If the forms are wrong, buyer beware.

“The only thing a seller and seller’s broker can go on is the financial form you fill out and your pre-approved letter from the bank,” McIvor said. “At the end of the day if you win the bid and you get turned down because your form is inaccurate, they can fight for your 10 percent deposit.”

Buyers also need to be realistic about what they can spend by talking to a financial advisor or mortgage broker to understand whether it makes sense to look at co-ops or condos, which have different sets of requirements.

“You have to think about closing costs, which in New York are high. There are a lot of other expenses people don’t take into account,” Teplitzky said. “It’s not a flipping market. If you think maybe in two or three years you’ll be relocated, maybe you should rent.”

Find a Good Broker

Brokers may no longer be the ones who help buyers find the apartments, but they help them close the deal, experts said.

“Most likely the buyer is going to find the apartment. They are 24-7 online looking. The broker’s role in the search has completely changed: It’s to make the deal happen,” Teplitzky said. “They know the buildings and the boards if we’re talking about co-ops. You have to work as a team. ‘Hey I saw this building online. What do you think about this building and location?’ You ask the broker, and the broker’s job is to figure out the building, the financials, the motivation of the seller.”

Plus, she said, a sellers' broker is more apt to work with a trusted buyers’ broker.

“Let’s say I represent the seller and I have three offers. I will go not only with highest bidder but with broker I feel most comfortable with who will make the sale happen,” Teplitzky said. “Ninety-five percent of our deals are done between two brokers. So if we are in a heated market, the broker is going to choose the other broker to work with so it’s going to be the easiest and fastest.”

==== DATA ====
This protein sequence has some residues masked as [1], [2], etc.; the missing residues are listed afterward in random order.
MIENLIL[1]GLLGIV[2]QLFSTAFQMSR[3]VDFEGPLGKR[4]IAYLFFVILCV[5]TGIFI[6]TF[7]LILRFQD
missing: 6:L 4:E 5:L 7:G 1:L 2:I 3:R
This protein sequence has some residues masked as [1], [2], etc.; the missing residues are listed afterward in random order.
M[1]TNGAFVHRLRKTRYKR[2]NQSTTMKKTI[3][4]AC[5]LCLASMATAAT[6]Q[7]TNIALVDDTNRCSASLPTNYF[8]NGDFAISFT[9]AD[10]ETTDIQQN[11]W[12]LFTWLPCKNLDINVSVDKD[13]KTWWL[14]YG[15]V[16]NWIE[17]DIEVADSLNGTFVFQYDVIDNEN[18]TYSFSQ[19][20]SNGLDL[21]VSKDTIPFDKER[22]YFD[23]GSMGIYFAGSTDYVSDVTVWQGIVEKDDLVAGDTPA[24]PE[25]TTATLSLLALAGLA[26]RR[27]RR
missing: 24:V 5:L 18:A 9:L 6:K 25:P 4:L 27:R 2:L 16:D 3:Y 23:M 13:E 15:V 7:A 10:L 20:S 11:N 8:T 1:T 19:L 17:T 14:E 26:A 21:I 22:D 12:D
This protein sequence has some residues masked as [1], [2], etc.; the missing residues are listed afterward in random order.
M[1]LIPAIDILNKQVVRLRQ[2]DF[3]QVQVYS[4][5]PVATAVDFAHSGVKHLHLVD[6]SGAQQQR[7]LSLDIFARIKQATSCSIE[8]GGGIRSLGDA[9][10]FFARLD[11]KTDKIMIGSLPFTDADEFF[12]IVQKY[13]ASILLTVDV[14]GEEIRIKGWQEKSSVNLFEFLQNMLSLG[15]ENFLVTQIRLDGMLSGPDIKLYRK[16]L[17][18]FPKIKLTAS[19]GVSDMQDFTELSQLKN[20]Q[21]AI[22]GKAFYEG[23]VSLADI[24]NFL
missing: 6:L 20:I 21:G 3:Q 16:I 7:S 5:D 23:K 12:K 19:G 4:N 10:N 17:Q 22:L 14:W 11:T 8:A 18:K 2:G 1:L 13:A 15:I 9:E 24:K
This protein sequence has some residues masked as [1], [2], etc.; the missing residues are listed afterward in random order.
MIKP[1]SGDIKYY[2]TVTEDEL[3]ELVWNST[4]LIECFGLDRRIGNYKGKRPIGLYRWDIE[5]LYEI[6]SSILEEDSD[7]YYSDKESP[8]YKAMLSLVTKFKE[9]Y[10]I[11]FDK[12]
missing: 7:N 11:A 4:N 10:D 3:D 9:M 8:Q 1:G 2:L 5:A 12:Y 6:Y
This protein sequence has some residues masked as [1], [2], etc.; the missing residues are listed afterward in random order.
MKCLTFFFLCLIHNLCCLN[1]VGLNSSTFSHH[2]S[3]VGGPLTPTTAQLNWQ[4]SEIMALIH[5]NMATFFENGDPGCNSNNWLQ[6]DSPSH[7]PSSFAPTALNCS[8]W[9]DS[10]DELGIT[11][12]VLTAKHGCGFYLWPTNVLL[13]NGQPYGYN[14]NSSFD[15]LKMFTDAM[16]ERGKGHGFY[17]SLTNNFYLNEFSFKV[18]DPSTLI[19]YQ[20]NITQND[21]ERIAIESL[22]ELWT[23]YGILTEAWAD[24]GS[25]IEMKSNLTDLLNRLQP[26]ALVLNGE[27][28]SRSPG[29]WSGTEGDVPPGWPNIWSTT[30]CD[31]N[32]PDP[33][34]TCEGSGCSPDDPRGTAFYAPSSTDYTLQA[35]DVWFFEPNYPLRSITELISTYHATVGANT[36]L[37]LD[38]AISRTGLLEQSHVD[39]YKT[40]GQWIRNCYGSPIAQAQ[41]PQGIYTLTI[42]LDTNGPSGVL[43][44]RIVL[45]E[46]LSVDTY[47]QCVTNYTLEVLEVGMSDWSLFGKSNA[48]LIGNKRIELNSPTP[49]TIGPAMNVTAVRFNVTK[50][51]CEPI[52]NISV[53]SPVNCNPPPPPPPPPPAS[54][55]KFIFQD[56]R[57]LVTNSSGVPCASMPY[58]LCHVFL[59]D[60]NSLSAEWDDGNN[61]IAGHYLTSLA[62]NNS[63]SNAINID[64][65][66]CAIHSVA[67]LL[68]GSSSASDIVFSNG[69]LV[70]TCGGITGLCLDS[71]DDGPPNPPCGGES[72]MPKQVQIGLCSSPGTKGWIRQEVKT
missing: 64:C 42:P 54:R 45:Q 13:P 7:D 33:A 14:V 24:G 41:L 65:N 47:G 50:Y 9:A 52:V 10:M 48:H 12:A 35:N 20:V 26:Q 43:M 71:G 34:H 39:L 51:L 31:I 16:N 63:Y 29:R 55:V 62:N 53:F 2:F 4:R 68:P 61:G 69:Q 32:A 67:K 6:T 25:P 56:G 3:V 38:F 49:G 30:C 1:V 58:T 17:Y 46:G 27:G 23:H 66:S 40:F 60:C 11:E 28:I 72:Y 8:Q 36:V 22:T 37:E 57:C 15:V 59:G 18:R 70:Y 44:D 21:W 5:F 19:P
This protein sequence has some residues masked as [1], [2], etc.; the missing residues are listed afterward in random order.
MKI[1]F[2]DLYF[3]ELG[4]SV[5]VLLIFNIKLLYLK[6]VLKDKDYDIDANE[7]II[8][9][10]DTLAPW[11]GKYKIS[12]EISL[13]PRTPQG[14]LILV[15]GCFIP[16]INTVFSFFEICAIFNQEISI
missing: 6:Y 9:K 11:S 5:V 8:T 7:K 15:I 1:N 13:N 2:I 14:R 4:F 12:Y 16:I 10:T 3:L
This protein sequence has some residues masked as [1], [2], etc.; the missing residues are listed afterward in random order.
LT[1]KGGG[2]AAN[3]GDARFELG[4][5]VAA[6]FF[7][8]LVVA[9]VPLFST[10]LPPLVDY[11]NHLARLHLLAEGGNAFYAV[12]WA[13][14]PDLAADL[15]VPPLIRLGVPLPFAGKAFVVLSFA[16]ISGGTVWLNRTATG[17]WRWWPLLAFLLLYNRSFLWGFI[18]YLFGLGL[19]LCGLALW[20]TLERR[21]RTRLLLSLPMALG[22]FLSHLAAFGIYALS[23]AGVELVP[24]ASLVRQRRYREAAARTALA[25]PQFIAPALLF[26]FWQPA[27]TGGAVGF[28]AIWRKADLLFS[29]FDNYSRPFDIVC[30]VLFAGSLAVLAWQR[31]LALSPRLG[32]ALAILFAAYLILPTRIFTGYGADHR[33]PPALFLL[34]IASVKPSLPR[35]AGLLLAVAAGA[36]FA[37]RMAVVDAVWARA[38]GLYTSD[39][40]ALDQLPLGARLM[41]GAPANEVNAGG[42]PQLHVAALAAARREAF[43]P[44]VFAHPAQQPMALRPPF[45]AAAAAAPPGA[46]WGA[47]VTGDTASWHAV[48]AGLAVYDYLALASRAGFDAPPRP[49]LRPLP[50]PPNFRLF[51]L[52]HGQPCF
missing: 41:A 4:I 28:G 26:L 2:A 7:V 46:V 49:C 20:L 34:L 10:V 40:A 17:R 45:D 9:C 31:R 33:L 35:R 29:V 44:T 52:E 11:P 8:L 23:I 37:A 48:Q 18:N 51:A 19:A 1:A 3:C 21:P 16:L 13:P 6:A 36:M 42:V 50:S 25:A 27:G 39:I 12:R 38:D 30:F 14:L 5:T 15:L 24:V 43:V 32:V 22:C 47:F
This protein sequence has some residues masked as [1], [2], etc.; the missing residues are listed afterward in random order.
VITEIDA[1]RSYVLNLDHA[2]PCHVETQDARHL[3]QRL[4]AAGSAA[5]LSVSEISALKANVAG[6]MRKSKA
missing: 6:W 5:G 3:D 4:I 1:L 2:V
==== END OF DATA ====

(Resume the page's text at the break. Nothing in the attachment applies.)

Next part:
StreetEasy also has a tool to help buyers search for brokers in different neighborhoods and price ranges.

“Brokers used to be the information provider,” said StreetEasy’s Song. “Now that you have all this information, they are the information translator. They are going to be able to discern the neighborhood nuances by block and even by building — nuances that you won’t be able to discern from a computer screen.”

Get a Real Estate Lawyer

“Have a New York real estate lawyer lined up, not a friend of the family,” McIvor said.

Because transactions can be complicated, lawyers are often important players in the process for due diligence in reviewing contracts and titles, brokers said.

“Very often if the lawyer is not available and is a big shot giving work to paralegals, you’re better off going to someone who is ready to go and will call a seller's attorney immediately,” Teplitzky said. “No response from your lawyer can make you lose the deal.”

Look for Listings that are Back on the Market

Sometimes listings that return to the market after being taken off for a time are where you can find the best bargains.

“For the buyer who doesn’t want to jump into the fray, look for the stale listing and look for the listing that’s coming back on the market,” McIvor suggested. “Some people think, ‘Oh it’s been on the market so long, I’m not going to look there.’ But sometimes there’s something good out there and you can bargain. Plus, you’re not competing with as many buyers as on a fresh listing.”

Evaluate Your Needs and Wants

“It’s not a bad idea to make a list of what you must have,” McIvor advised. “Some people will give up light for location, or will give up space. It’s kind of important to make up a list of must-haves and what you’re flexible on.”

For instance, one couple who worked in Midtown West and had their hearts set on Brooklyn found out “Brooklyn wasn’t the bargain they thought it was,” McIvor said. So she showed them the Hudson Heights area of Washington Heights.

“They said, ‘It’s like coming home to the country. We can breathe up here,’” she recounted.

Stay Calm and Carry On

You’ve got to be calm. You want to keep your emotions out of it, but 99 percent of the time people cannot do that,” Zweben said.

“You have to be comfortable with your number going in and that if you didn’t get [a winning bid], you can’t kick yourself. There are going to be more apartments available.”